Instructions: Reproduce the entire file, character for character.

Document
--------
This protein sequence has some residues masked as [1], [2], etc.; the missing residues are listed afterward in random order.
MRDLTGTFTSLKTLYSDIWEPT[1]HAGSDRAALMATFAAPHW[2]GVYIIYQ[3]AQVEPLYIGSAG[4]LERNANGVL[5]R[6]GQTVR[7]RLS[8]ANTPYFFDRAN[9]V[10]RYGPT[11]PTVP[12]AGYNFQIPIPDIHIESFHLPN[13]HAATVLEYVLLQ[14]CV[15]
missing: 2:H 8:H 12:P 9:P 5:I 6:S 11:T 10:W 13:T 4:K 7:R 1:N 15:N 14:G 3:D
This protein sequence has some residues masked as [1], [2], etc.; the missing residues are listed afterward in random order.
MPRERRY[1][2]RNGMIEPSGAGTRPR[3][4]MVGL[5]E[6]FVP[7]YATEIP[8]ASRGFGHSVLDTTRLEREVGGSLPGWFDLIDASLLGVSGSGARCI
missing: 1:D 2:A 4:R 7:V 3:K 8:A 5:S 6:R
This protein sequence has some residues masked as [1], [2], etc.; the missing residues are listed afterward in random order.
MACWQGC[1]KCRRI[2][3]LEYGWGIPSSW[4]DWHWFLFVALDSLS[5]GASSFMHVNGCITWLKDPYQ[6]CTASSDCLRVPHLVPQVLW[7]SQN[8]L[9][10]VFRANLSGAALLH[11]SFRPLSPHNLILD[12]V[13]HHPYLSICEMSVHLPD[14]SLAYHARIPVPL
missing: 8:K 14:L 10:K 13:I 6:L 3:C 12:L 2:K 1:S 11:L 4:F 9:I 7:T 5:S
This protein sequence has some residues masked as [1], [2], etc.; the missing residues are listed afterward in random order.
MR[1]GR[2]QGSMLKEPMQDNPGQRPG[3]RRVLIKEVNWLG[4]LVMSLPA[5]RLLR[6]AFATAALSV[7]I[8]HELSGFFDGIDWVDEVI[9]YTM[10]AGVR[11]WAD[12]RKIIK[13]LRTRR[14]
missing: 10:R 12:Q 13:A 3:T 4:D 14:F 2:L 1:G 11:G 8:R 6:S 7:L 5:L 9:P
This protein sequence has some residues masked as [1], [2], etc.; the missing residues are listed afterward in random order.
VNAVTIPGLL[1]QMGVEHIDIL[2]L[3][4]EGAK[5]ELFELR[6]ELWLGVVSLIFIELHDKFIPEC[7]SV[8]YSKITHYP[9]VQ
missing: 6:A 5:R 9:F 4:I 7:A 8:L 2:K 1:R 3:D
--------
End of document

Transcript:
This protein sequence has some residues masked as [1], [2], etc.; the missing residues are listed afterward in random order.
MRDLTGTFTSLKTLYSDIWEPT[1]HAGSDRAALMATFAAPHW[2]GVYIIYQ[3]AQVEPLYIGSAG[4]LERNANGVL[5]R[6]GQTVR[7]RLS[8]ANTPYFFDRAN[9]V[10]RYGPT[11]PTVP[12]AGYNFQIPIPDIHIESFHLPN[13]HAATVLEYVLLQ[14]CV[15]
missing: 2:H 8:H 12:P 9:P 5:I 6:S 11:T 10:W 13:T 4:K 7:R 1:N 15:N 14:G 3:D
This protein sequence has some residues masked as [1], [2], etc.; the missing residues are listed afterward in random order.
MPRERRY[1][2]RNGMIEPSGAGTRPR[3][4]MVGL[5]E[6]FVP[7]YATEIP[8]ASRGFGHSVLDTTRLEREVGGSLPGWFDLIDASLLGVSGSGARCI
missing: 1:D 2:A 4:R 7:V 3:K 8:A 5:S 6:R
This protein sequence has some residues masked as [1], [2], etc.; the missing residues are listed afterward in random order.
MACWQGC[1]KCRRI[2][3]LEYGWGIPSSW[4]DWHWFLFVALDSLS[5]GASSFMHVNGCITWLKDPYQ[6]CTASSDCLRVPHLVPQVLW[7]SQN[8]L[9][10]VFRANLSGAALLH[11]SFRPLSPHNLILD[12]V[13]HHPYLSICEMSVHLPD[14]SLAYHARIPVPL
missing: 8:K 14:L 10:K 13:I 6:L 3:C 12:L 2:K 1:S 11:L 4:F 9:I 7:T 5:S
This protein sequence has some residues masked as [1], [2], etc.; the missing residues are listed afterward in random order.
MR[1]GR[2]QGSMLKEPMQDNPGQRPG[3]RRVLIKEVNWLG[4]LVMSLPA[5]RLLR[6]AFATAALSV[7]I[8]HELSGFFDGIDWVDEVI[9]YTM[10]AGVR[11]WAD[12]RKIIK[13]LRTRR[14]
missing: 10:R 12:Q 13:A 3:T 4:D 14:F 2:L 1:G 11:G 8:R 6:S 7:L 5:L 9:P
This protein sequence has some residues masked as [1], [2], etc.; the missing residues are listed afterward in random order.
VNAVTIPGLL[1]QMGVEHIDIL[2]L[3][4]EGAK[5]ELFELR[6]ELWLGVVSLIFIELHDKFIPEC[7]SV[8]YSKITHYP[9]VQ
missing: 6:A 5:R 9:F 4:I 7:A 8:L 2:K 1:R 3:D